As General Data Protection Regulation (GDPR) comes into effect across the European Union (EU) from today, Indian startups, consumer-driven firms, fintech companies, and IT services with exposure to the EU may be among the first to feel the initial brunt of these changes.
“Consumer-driven companies that have exposure to the EU in areas like IT services and fintech, that support the banking and other regulated sectors, are likely to be affected first, and have to comply,” said Shree Parthasarathy, national leader – cyber risk services, Deloitte.
As a result of GDPR that essentially is aimed at unifying all EU member states’ approaches to data regulation, ensuring all data protection laws are applied identically in every country within the EU, Indian players in areas like life sciences, manufacturing sector and the government entities will initially find it much harder to comply to the GDPR in time, feels Parthasarathy, adding on a positive note that Indian consumers and regulators may not be subject to the full impact of the EU-wide law in the immediate future as it certainly going to give them some breathing space.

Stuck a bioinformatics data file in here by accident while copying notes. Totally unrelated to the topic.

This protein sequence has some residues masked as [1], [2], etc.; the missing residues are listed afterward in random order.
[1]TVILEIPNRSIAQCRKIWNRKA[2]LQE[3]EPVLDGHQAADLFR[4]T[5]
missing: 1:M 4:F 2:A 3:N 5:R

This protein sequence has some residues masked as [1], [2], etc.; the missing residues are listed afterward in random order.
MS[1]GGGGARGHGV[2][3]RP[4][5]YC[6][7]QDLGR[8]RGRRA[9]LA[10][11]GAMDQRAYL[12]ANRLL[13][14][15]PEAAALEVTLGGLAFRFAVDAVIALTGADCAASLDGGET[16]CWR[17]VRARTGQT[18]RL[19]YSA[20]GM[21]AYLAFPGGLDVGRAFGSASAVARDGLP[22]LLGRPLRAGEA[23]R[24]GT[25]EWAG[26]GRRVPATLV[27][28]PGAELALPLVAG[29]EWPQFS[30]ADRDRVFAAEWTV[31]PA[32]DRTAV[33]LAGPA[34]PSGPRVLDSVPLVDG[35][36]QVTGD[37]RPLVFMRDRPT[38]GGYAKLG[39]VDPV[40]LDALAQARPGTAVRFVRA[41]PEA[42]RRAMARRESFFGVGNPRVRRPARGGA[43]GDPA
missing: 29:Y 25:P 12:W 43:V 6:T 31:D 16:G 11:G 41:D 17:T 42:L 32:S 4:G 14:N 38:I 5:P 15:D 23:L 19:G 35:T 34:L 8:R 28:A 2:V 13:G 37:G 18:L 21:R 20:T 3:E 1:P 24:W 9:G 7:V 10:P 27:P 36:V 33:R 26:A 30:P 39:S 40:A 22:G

In the wake of GDPR being enforced, Indian IT majors such as TCS, Infosys, Wipro and HCLare already said to be rushing to quickly tweak their vendor and customer contracts signed with EU business partners.
GDPR is a regulation in EU law on data protection and privacy for all individuals within the European Union. The landmark law also deals with export of personal data outside the region.
A recent research from consulting firm Capgemini showed 85% of EU firms still believe that they were not ready for the new law to come into effect, and one in four said they will not be ready to fully adhere to the law until the end of the year.